Workplace technology is on an exponential curve. It wasn’t long ago we used fax machines and interoffice mail to work — now, even email seems out-of-date. The impact of technology in the workplace is substantial, and it’s changing everything from how we work to what tools we use to do our jobs.  

The breadth of workplace technologies available today takes two forms: workplace-facing and workplace-supporting. Technologies like messaging apps and room booking software are workplace-facing because they’re the tools employees use to do work. Occupancy sensors and Integrated Workplace Management Systems (IWMS) represent workplace-supporting tech because they govern the workplace construct, both physical and digital. Together, they represent the technologically powered environment that is the modern workplace.

Why do we need all this tech?

A salesperson or accountant might have the same job description today that they did decades ago, but what that work entails is so much more. The sophisticated evolution of work comes on the heels of workplace technology growth.

Improved interpersonal communication

How has modern technology changed the workplace? The simplest example to look at is interpersonal communication. Over time we’ve sped up the rate at which we communicate and the scope of that communication. This is evident even as recently as the shift from email to messaging apps.

Jim needs to ask Sally a question about a project. He could send an email since Sally is off-site today — or he can instant message her through Slack. Through Slack, she gets the notification immediately and can reply in seconds. Jim’s question sits in the #project channel instead of buried in an inbox, and there’s a historical record of their conversation instead of a growing email chain. Jim gets his answer fast, and the two stay on the same page.

Messaging apps integrate with various other cloud-based apps, which always puts communication front and center. Employees can leave notes in a collaborative file or send a thumbs-up emoji to sign off on a memo. Thanks to modern interpersonal communication tools, employees communicate clearly and more often, with better results. 

Speedier workflows

Quicker, better communication has spilled over into other areas of workplace transformation. One of the most notable positive effects of technology in the workplace is quicker workflows. It’s not only communication technology behind this agility — it also involves workplace planning and coordination software.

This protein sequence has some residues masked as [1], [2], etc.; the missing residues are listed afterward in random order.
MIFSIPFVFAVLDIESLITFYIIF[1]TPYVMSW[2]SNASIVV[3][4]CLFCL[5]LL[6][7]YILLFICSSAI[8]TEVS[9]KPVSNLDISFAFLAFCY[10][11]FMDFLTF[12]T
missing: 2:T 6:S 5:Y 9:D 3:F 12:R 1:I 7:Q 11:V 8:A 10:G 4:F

IWMS and Computer-Aided Facilities Management (CAFM) platforms quicken workplace management. It no longer takes days or weeks to repurpose a workspace or change the dynamic of an office. Facility managers can adapt the workplace in minutes to shave hours or days off project timelines and tasks. Moreover, there are fewer barriers and overlaps between employees.

Bob and John don’t need to wait for Michelle and Patricia to finish using a meeting space — they can find (or make) an alternative space in seconds. Steve can look at his calendar for the day, pop online, and reserve a suitable workspace.

Worktech simplifies the complexities of an agile environment so that employees can do more faster. Work gets done quicker and more efficiently.

Broad asset accessibility

The business cloud is arguably the most influential workplace technology of the last two decades. Think about what the cloud offers; broad access to any digital assets, anytime, anywhere. This level of accessibility is so ingrained in what we do we often take it for granted.

Mike saves his PowerPoint presentation at his desk on the fourth floor, then pulls it up from the cloud for his meeting on the ninth floor a few minutes later. Then, Lily accesses the entire folder of digital project assets from her home office to make last-minute adjustments before the big rollout.

As much as the business cloud has changed the traditional workplace, it’s also the biggest catalyst for antiquating it. This level of accessibility allows people to work from anywhere — which is extremely common today. In fact, this tech is still growing more powerful today through innovations in edge computing and decentralized server networks.

More productive environments

Finally, we need to ask, how does technology affect productivity? If it’s not evident already, technology has been the most significant stimulus for improving employee productivity and efficiency. Try to do your job without a computer or email.

Without messaging apps or cloud storage. Without the ability to reserve a workspace or contribute to a shared document. It’s likely impossible to work without technology in today’s climate. Even if you could manage it, you’d be light years behind.

Technology touches every aspect of work — how, where, and even when we accomplish it. The result of ever-increasing advancements in technological tools is evident in everything from how we communicate to the scope of the work we do daily.

Above all, today’s profound flexibility in work habits shows the importance of technology. Thanks to workplace technologies, we’re ever-moving, constantly communicating, and consistently accomplishing, no matter where or what we’re doing.

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Amanda is a Florida-based writer with a decade of experience in digital content creation for businesses. Prior to joining Eptura, she worked in thought leadership roles with groups including management consultancy Huron Consulting and industry research and insights firm Gartner. In her current role, she covers the latest worktech and workplace experience trends. She holds a Master’s degree in journalism.